Some truths about IA for content marketing.
One of the biggest fears surrounding Artificial Intelligence (AI) is that it’s going to put us all out of a job. To be fair, that’s partially true. If your job is repetitive and easy to automate – it’s likely you’ll soon be replaced by a robot. Sorry! That’s the reality.
The debate around which jobs are future-proof, and which jobs aren’t, has been going on for a while now – and it’s a little misguided.
Who among us can recall this infamous book on AI published in 2004 which claimed that there would never be a real substitute for human drivers?
And now, well…
Elon Musk is, of course, the owner of the most well-known automated car company in the world, plus his products are eco-friendly – so he may be a little biased. But not wrong.
However, don’t panic just yet. There’s a common line of work which – at least for the time being – seems safe from the inevitable rise of the mean machines. We’re talking about those jobs that centre around creative thinking.
It was a commonly held belief that machines could never paint a real masterpiece, or write a best-selling novel or compose a symphony. Most humans, it should be noted, can’t do any of these things either – although in the right circumstances, with enough motivation and a little bit of luck, these things are achievable.
No one ever imagined machines could be ‘creative’. However, this misconception stems from a false premise – that the only kind of creativity we need to worry about is creativity that relies on originality, and not repetition.
As Naval Ravikant puts it:
Natural Language Processing (NLP) and Natural Language Generation (NLG)
From news headlines to Bob Dylan songs, if you’ve ever read anything online the chances are you’ve stumbled over something that was written by a bot. When you think about it, the amount of content we consume has long-since surpassed human capacity to create (although we’re doing our best to keep up!). Attention spans are getting shorter and when it comes to online articles, it takes audiences the same number of characters as a tweet to decide whether or not to keep going (and I’m talking about the good old days of 140-character tweets, not the 280-character essays we’re forced to put up with today).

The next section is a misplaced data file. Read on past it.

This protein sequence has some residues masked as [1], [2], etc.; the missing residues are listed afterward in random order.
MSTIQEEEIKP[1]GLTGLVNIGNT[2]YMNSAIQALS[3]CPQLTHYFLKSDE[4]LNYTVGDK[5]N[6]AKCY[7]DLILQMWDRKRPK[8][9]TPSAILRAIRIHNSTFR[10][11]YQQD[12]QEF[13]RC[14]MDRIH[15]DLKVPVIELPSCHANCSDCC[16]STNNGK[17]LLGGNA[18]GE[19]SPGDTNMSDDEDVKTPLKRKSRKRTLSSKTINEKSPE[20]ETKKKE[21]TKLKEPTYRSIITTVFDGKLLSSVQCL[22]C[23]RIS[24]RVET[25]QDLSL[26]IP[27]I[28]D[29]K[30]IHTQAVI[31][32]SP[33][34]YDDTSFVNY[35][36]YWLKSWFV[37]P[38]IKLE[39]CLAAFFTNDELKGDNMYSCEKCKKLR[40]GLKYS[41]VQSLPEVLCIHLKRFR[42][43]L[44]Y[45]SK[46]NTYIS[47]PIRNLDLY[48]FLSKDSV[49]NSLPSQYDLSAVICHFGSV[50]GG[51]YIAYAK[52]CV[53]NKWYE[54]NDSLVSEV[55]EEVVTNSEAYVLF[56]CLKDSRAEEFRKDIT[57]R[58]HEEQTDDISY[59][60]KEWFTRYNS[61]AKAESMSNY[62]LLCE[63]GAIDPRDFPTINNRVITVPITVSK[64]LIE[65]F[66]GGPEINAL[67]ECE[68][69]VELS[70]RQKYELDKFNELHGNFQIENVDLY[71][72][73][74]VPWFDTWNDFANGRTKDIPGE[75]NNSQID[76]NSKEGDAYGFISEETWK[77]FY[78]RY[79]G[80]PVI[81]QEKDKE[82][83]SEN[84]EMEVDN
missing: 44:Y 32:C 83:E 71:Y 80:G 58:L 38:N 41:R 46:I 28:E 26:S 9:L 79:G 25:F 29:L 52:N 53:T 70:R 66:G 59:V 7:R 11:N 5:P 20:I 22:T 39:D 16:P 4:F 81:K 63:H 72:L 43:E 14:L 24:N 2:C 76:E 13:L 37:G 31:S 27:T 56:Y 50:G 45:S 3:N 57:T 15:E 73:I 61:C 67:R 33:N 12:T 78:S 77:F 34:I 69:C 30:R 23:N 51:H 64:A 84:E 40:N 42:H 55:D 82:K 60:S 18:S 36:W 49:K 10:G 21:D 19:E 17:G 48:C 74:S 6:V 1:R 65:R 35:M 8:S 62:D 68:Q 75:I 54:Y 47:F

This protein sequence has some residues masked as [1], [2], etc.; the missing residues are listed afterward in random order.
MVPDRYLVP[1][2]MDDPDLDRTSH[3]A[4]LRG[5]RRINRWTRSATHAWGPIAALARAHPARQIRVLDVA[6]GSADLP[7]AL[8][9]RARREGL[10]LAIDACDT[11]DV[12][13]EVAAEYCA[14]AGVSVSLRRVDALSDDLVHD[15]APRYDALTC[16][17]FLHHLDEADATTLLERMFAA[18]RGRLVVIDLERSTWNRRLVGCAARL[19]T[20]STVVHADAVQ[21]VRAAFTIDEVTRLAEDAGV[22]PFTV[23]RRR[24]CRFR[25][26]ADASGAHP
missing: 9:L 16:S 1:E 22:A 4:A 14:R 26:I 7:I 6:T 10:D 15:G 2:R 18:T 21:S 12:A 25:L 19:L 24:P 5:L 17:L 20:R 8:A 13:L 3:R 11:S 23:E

The formula is simple, Natural Language Processing (NLP) helps bots to learn how words are used and in what context. Once it understands the human language, NLP can be used for a number of different purposes; displaying relevant results (Google), conversation and customer service (chatbots), speech recognition (transcripts and subtitles) or even, with the help of NLG, complete conversations, reviews, stories, articles, poems, songs, social copy, and title generation. AI can do whatever you train it to do.
‘Train’ is the keyword here; we’re talking about automation of repetitive tasks. You want your bot to write Amazon reviews for your product? Well first of all – please don’t. And second of all, you’ll first need to feed your bot as many different reviews as possible so that it can learn by example. The same applies to everything else – even if it’s just a three word title. Of course, you’ll need to feed it good quality content or the output it’ll produce will be subpar. If a machine learns spelling or grammar mistakes, it will repeat those same mistakes. Always keep the Machine Learning mantra in mind: ‘Garbage in, garbage out.’
The possibilities are endless – especially when you combine AI with a wealth of high-quality data. AI can do more than just create a headline for an article, it can create one that is specifically tailored to each audience group who reads your article. You can create Facebook ad copy that changes the word ‘dog’ to ‘cat’ depending on whether the reader is a dog lover or a weirdo. Hyper-personalised newsletters can provide readers with personalised recommendations based on shopping and browser history. We’re entering an age of personalised automation.
AI is not a reason to let go of your creative department – in fact, on the contrary. It’s about letting those beautiful humans do what they do best – what they were born to do; create. As opposed to figuring out different ways to say ‘please buy my product’ – there are many more ways their time can be better spent.
In this article, we’ve focused mainly on the written word – but image recognition and creation is advancing quickly. Design teams – you’re next…
*This article was NOT written by a bot or sponsored by the creative department